Students Share the PhUn in Physiology

KINGSVILLE - December 01, 2016

Contact: Shelby Purdy
Email: shelby.purdy@tamuk.edu
or Phone: 361-593-4532


During the weeks of November  7 to November 18, Texas A&M University- Kingsville celebrated Physiology Understanding Week (PhUn) as the main event of a Service Learning Initiative.

PhUn week is a K-12 community outreach activity coordinated by the American Physiological Society, a scientific organization with 11,000 members founded in 1887. Last year, this program celebrated 10 years of impacting communities by giving students a chance to meet and learn from research scientists, learn about physiology in their daily lives, and explore physiology as a possible career.

This fall semester, eleven undergraduate students from A&M-Kingsville enrolled in the course “Understanding Human Physiology through Service Learning”, offered by Dr. Maria E. Velez-Hernandez in the Biology Department.  During this class, students learned major concepts on Human Anatomy and Physiology, and then, developed ways to teach these newly acquired concepts to middle school students. With the help of several volunteers, our undergraduates showcased these approaches in two PhUn Week main events.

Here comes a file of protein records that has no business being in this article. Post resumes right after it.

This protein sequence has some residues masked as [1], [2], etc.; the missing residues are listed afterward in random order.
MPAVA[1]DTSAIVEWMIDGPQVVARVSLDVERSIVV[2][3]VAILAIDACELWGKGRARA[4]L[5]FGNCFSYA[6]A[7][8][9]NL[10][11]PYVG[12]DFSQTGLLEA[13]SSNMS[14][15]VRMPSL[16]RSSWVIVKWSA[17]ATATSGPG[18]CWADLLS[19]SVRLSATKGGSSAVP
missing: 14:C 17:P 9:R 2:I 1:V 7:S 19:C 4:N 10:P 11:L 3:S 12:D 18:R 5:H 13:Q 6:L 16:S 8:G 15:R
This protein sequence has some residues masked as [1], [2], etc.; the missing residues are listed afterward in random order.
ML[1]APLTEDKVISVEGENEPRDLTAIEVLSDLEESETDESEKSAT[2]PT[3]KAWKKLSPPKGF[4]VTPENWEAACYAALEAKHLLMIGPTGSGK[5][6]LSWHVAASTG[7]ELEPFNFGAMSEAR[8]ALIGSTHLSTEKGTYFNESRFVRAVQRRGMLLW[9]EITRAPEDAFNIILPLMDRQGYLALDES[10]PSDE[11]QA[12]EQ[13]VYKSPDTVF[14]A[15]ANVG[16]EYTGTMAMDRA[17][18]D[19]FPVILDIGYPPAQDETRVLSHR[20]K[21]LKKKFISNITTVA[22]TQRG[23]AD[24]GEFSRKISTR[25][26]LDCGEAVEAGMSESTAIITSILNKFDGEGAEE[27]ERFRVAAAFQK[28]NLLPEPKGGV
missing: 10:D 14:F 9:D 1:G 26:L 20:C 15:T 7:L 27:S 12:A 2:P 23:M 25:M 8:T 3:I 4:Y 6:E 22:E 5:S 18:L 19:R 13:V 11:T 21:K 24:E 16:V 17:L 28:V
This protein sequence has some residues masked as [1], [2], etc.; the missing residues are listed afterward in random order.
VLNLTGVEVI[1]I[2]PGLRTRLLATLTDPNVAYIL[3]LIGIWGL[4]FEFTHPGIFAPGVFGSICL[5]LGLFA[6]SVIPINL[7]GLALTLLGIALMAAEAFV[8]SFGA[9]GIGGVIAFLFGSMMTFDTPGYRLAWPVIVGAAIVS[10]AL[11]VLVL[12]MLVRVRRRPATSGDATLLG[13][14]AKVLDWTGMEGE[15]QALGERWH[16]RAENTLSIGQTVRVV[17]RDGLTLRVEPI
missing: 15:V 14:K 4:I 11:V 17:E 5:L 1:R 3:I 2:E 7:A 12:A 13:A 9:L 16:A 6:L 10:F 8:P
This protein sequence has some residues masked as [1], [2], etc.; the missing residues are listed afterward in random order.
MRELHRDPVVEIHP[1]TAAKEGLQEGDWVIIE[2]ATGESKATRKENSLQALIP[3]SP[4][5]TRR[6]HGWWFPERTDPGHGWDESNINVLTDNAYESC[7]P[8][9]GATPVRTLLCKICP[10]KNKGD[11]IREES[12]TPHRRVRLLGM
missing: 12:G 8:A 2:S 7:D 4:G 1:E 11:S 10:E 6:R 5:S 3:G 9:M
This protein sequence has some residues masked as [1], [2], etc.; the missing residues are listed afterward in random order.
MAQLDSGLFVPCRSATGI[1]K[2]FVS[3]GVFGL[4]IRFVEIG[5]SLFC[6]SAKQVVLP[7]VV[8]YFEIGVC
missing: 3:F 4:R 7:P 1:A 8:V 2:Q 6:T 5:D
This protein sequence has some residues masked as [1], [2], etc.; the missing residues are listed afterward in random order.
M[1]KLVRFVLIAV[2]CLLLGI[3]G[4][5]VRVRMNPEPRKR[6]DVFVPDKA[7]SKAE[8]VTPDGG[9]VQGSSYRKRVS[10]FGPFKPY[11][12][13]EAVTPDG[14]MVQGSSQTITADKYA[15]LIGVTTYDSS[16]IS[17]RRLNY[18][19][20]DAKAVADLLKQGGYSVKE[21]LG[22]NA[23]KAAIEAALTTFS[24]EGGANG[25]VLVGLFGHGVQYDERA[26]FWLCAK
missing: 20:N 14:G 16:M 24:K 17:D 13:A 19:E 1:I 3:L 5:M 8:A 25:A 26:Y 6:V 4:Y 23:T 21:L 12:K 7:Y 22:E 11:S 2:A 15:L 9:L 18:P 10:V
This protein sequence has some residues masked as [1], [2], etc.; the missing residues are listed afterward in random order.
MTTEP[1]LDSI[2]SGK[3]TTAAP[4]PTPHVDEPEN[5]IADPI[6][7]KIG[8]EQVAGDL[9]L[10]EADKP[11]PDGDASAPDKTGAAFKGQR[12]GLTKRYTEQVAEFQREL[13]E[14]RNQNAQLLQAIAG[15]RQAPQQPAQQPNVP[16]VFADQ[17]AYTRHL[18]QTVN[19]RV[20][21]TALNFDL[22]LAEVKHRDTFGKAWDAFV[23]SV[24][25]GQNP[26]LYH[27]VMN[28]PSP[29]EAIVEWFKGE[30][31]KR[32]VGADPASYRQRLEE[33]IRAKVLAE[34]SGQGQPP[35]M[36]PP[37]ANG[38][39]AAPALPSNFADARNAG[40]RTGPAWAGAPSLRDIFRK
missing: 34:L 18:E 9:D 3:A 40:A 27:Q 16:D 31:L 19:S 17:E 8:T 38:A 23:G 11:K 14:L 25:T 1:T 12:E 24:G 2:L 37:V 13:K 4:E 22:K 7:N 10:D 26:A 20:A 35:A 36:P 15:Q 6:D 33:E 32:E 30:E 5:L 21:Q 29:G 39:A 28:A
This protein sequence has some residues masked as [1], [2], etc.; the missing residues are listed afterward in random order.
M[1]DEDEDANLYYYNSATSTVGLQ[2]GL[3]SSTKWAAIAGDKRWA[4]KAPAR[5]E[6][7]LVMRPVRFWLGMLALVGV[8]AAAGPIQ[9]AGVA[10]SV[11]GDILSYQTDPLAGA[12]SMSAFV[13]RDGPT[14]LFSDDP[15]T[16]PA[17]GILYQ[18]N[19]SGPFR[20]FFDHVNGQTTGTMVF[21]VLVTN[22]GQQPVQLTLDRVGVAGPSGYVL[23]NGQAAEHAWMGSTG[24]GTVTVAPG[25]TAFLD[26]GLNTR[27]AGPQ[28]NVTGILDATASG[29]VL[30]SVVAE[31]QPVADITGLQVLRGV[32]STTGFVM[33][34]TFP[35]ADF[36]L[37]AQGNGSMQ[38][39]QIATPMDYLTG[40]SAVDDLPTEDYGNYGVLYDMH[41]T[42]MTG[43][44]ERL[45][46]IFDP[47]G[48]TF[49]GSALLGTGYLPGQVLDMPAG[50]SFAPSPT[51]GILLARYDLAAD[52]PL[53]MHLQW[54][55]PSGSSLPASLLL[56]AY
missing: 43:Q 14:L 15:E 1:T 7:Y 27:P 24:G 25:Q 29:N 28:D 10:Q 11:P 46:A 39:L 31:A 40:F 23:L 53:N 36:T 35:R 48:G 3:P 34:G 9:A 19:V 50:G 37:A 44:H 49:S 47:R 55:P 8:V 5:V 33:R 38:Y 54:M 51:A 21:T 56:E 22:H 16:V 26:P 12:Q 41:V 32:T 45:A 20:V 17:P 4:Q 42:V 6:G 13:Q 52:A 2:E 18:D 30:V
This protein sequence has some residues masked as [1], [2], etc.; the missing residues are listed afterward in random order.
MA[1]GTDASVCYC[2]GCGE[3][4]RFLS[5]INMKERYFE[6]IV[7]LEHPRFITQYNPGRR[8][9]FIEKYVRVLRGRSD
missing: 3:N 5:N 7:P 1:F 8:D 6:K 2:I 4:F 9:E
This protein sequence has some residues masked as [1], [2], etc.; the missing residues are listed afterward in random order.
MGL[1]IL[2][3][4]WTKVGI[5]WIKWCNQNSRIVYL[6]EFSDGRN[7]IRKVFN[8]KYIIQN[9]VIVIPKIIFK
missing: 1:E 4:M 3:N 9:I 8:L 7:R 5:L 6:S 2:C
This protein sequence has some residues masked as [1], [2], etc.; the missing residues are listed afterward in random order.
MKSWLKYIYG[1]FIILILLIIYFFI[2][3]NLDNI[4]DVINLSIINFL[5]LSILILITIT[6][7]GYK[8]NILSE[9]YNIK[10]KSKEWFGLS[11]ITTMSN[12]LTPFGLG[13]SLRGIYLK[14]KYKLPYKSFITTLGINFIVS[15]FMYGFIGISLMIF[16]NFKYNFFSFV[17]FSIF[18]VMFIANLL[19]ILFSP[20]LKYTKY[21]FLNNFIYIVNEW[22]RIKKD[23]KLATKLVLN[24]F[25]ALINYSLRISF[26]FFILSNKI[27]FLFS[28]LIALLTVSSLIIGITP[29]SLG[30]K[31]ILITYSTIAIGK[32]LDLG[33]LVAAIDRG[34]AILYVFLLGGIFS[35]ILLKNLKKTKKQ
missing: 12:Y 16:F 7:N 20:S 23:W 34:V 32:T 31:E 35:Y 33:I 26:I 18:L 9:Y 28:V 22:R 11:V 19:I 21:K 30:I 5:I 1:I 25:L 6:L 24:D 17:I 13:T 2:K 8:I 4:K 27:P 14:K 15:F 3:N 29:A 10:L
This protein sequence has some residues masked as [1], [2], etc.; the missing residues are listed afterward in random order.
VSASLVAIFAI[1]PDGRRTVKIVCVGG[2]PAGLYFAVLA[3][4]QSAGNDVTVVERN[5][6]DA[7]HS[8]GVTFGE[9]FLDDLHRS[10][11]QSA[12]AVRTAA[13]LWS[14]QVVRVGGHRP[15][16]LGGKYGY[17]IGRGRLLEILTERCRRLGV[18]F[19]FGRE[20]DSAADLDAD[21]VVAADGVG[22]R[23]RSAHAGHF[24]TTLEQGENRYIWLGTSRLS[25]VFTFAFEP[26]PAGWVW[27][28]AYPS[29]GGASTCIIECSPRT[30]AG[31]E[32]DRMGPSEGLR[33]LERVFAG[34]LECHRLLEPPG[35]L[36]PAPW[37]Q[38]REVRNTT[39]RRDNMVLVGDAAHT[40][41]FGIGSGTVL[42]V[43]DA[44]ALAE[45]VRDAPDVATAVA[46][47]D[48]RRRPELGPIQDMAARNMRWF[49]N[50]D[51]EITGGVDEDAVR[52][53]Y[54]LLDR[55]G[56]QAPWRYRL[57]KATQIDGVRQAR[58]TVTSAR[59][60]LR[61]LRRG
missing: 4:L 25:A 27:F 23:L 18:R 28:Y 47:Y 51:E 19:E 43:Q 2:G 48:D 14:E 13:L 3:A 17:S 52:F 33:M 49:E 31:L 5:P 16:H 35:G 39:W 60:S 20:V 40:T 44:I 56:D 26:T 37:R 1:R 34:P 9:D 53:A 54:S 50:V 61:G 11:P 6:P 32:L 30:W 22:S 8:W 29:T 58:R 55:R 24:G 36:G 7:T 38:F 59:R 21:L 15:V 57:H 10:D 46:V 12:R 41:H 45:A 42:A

Seventh grade students from Bishop Middle School visited the university on November 11 to participate in four hands-on interactive presentations, led by our undergraduate students, and a campus tour.

During these PhUn activities, 91 students and 9 teachers, learned about the cardiovascular, immune, respiratory and nervous system as well as the human senses.  Among other things, they monitored their heart rate before and after exercise and designed lung models using bottles and balloons. They also tested their sense of touch by guessing objects placed inside a mystery box.

On November 18, undergraduate students and Velez visited Solomon P Ortiz Intermediate School in Robstown. There, they presented to 210 fifth graders and six teachers.

Both PhUn week activities allowed the university to build local partnerships between science teachers and student scientists. Velez said these kind of engaging activities served as a platform for students to reach out to our communities and to the next generation of scientists.